He’s based on a 40mm resin base from Back-to-Base-ix. In retrospect, I think he’d “fit” much better on a 32mm, but he’s been mounted and part-painted since before 32mm based were a thing, and I wanted the resin base to elevate him to more of a hero status. I’ve also used round bases on my fantasy models for aesthetic reasons since long before AoS was a thing, and since heroes in KoW don’t have a facing, I saw no reason to consider changing. The crimson flowers and grass tie him in with the other heroes in the Undead army.

The only strong colour on this model is really the red, with the sword having a blueish tint that marks it as a magical blade, rather than simply an old, corroded one. Perhaps it glows blue when Orc-kind are nearby?

(Yet another unit of) Mantic Zombies! (6-Month Tale of Gamers Challenge)

This is what I’d planned for my Spooky Halloween post! Zombies! Yes, I finished these that long ago. Instead, it’s my Christmas Eve post, because… Zombies?

In any case, best wishes for Christmas to all the regular readers of this blog, and people who stumble across this post later on down the line will simply have to accept them as a snapshot in time.

Now that I have some time off work, I’ll be able to take photos more frequently, and so once the small backlog of painted stuff is gotten rid of, I’ll be much more up to date. I’ve got a couple of mat reviews I’m keen to get onto as well, but it won’t be until next week that I get a chance to go out to the War Room and start cleaning it up (which it needs, bigtime!)

So anyway, these guys were started right on the heels of the second dozen zombies I painted for KoW, back around May. While the plan originally called for a fourth set to follow these – making either 4 regiments or 2 hordes in KoW terms, my Zombienthusiasm is pretty much completely sapped now, as opposed to fired up after finishing the first dozen Zombies. The Mantic figures are nice ones, but there are so few interesting combinations, even with Mantic’s Ghoul parts thrown into the mix.

Mantic Games Zombies, WGF Warlord Zombie Vixens

As you can see, I went even further afield for kitbash parts on these guys. The additional parts beyond the Mantic Ghouls this time came from Mantic’s Sci-Fi zombie sprue, the new(ish) Citadel Ghouls, and two crawlers drawn from Wargames Factory’s Zombie Vixen set who can be seen at either extreme of the crawlers above. I wanted a little bit of gender representation, and the closest I could really find were the WGF set, which is, well, a little average. The figures are a little bit too sexualised overall, but more importantly are verrry spindly compared to even the Mantic models, so the only ones that really were able to fit in were a couple of crawlers.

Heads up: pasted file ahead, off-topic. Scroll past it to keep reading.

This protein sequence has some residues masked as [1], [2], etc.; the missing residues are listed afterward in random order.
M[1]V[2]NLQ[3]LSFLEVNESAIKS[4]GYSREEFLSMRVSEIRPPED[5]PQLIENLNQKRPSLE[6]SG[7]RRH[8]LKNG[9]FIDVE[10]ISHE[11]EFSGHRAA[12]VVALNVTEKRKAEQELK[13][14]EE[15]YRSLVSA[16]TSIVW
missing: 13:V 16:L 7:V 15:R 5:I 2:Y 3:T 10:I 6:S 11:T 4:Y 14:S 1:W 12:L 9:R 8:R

Mantic Games Zombies, WGF Warlord Zombie Vixens

As you can see above, I finally found that errant model that went missing from the very first dozen, and so he got finished as well alongside these guys – next to his twin. I guess the next batch will only need to be 11 zombies, then. My favourite amongst these 5 has to be the one reaching for the sky. I rotated the “base” and added a bloodied femur out front this time to give a different “sitting down” look rather than just going with the usual crawler setup as I did with the wonder twins next to him.

Mantic Games Zombies

The second rank has what are probably two of my favourite zombies of all the ones I’ve painted. The gruesome fellow dragging along half of a well-chewed corpse, and one I call “go home zombie, you’re drunk!”. The stein comes from a plastic GW dwarf kit while the arm-with-meal comes from the current GW zombie kit, as does the ruined face which fits zombies much more than ghouls for me at least.

Mantic Games Zombies

The legs on the two leftmost models both come from Mantic’s sci-fi zombies kit, but they’re generic enough to fit in here. I’ve continued to simply use dark grey/black rags for my zombies rather than a more realistic option of mixed clothing for equal parts “night horror” and “army colours” reasons.

Mantic Games Zombies

Finally, we have the rear rank. An overly-hunched over female sci-fi zombie torso and head, another dismembered pair of legs (because I am nothing if not economical with my model parts!), another sci-fi zombie torso mounted on fantasy legs and super-dynamic zombie. Unfortunately I couldn’t get the camera low enough to really capture the details of all their heads and faces. The sci-fi model chewing on …something is an odd duck, with poorly-defined details, so you’re not quite sure if he has a gigantic mutant mouth or has a normal one and is simply pulling the sinewy muscle up from his hands. I just covered the whole mess in blood in the end and stopped worrying about it.

Mantic Games Zombies

He looks pretty decent from the back, though. Nice bit of spinal detail that once properly gored up makes him a good choice for the rear rank.

Mantic Games Zombies

And now we finish up in the usual manner. Group shot and unit shots. Once I get at least another dozen zombies done, I’ll take another big group shot of the two hordes. After doing a fourth dozen Mantic zombies, I’ll probably do some Citadel zombies and see how a couple dozen of that very different style of model turns out.

Mantic Games Zombies Kings of War Regiment

Mantic Games Zombies Kings of War Regiment

Mantic Games Zombies Kings of War Regiment

 

Neferata, Queen of Mysteries and Bastet (2000) – (6-Month Tale of Gamers Challenge)

My final entry for May in the painting challenge. Not to be confused with the “update” – the 2015 End Times/Age of Sigmar model: Neferata, Mortarch of Blood. This is the original model, circa 1999-2000. Sculpted by either Colin Grayson or perhaps Trish Carden (Morrison) or Aly Morrison, it was released to compliment the first edition of Warhammer Armies: Vampire Counts, for 5th Edition Warhammer Fantasy Battle.